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Plasmobase: a comparative database of predicted domain architectures for Plasmodium genomes

TitlePlasmobase: a comparative database of predicted domain architectures for Plasmodium genomes
Publication TypeJournal Article
Year of Publication2017
AuthorsBernardes, JS, Vaquero, C, Carbone, A
JournalMalar J
Volume16
Issue1
Date Published2017 Jun 07
ISSN1475-2875
Abstract

BACKGROUND:

With the availability of complete genome sequences of both human and non-human Plasmodium parasites, it is now possible to use comparative genomics to look for orthology across Plasmodium species and for species specific genes. This comparative analyses could provide important clues for the development of new strategies to prevent and treat malaria in humans, however, the number of functionally annotated proteins is still low for all Plasmodium species. In the context of genomes that are hard to annotate because of sequence divergence, such as Plasmodium, domain co-occurrence becomes particularly important to trust predictions. In particular, domain architecture prediction can be used to improve the performance of existing annotation methods since homologous proteins might share their architectural context.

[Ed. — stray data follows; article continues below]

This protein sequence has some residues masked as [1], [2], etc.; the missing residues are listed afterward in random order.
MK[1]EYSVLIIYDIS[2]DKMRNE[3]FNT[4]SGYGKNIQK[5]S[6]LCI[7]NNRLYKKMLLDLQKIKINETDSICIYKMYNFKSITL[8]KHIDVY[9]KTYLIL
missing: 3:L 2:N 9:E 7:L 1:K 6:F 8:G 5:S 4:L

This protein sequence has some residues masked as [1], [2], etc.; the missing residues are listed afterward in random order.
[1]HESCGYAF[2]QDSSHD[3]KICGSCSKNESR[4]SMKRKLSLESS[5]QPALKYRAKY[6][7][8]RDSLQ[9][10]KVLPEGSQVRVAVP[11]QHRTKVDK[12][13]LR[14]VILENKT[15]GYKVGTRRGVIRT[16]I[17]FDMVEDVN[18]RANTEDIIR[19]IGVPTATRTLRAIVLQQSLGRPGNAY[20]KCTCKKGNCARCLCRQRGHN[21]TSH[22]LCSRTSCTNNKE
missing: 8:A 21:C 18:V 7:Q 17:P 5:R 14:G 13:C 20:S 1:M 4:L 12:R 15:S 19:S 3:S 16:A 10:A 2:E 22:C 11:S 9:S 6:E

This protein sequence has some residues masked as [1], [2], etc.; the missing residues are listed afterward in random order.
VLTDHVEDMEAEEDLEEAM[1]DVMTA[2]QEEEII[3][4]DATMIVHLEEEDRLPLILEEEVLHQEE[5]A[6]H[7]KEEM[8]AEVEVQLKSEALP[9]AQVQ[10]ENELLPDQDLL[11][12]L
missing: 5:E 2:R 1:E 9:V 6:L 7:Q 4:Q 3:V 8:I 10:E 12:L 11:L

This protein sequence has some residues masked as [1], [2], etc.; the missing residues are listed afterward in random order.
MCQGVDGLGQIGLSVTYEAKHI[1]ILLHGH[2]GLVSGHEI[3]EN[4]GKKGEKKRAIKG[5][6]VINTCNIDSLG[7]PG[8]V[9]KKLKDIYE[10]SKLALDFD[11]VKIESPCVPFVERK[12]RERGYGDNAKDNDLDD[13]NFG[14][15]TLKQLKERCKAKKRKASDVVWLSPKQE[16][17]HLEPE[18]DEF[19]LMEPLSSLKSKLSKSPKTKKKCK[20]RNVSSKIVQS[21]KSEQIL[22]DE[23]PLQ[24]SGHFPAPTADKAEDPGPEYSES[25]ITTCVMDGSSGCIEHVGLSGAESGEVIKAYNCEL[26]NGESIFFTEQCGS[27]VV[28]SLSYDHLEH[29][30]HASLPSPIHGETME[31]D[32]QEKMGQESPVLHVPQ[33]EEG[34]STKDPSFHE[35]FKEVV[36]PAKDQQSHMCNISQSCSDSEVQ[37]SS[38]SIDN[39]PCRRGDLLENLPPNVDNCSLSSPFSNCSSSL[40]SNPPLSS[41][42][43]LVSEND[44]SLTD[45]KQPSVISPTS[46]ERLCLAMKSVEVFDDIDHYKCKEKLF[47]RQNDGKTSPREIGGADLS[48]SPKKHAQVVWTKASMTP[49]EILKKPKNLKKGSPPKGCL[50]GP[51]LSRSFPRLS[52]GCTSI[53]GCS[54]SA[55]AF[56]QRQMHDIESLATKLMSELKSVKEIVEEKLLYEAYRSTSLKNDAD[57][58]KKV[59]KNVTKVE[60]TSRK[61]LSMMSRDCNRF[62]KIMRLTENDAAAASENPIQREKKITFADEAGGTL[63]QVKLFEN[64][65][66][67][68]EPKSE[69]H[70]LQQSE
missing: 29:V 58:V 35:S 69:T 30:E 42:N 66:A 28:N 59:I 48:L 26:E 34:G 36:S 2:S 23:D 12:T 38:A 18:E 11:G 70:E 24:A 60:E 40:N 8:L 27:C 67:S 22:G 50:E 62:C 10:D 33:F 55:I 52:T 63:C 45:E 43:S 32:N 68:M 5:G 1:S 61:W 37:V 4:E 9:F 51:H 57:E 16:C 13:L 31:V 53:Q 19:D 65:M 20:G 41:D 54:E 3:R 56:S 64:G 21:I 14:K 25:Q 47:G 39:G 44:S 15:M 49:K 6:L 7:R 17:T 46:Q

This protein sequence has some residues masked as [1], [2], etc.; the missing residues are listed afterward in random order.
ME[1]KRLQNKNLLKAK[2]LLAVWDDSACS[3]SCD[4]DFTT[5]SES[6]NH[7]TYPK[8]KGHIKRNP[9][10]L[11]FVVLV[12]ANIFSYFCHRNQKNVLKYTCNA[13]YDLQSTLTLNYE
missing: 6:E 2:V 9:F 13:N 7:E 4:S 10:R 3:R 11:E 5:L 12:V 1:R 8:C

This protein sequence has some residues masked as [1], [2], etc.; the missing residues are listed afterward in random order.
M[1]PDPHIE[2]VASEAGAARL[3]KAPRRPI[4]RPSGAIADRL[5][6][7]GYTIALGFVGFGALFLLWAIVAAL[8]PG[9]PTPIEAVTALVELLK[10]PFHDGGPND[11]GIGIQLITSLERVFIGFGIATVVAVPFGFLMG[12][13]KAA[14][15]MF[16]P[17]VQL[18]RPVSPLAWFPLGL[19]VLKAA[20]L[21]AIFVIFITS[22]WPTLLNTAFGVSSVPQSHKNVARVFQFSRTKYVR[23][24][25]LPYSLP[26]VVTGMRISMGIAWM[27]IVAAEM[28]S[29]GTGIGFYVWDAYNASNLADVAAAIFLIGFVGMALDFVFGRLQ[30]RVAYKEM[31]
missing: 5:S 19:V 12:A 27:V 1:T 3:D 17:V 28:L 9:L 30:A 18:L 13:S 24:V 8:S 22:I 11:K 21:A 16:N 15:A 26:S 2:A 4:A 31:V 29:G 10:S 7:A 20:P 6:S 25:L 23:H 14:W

RESULTS:

Plasmobase is a unique database designed for the comparative study of Plasmodium genomes. Domain architecture reconstruction in Plasmobase relies on DAMA, the state-of-the-art method in architecture prediction, while domain annotation is realised with CLADE, a novel annotation tool based on a multi-source strategy. Plasmobase significantly increases the Pfam domain coverage of all Plasmodium genomes, it proposes new domain architectures as well as new domain families that have never been reported before for these genomes. It proposes a visualization of domain architectures and allows for an easy comparison among architectures within Plasmodium species and with other species, described in UniProt.

CONCLUSIONS:

Plasmobase is a valuable new resource for domain annotation in Plasmodium genomes. Its graphical presentation of protein sequences, based on domain architectures, will hopefully be of interest for comparative genomic studies. It should help to discover species-specific genes, possibly underlying important phenotypic differences between parasites, and orthologous gene families for deciphering the biology of these complex and important Apicomplexan organisms. In conclusion, Plasmobase is a flexible and rich site where any biologist can find something of his/her own interest.

AVAILABILITY:

Plasmobase is accessible at http://genome.lcqb.upmc.fr/plasmobase/ .

DOI10.1186/s12936-017-1887-8

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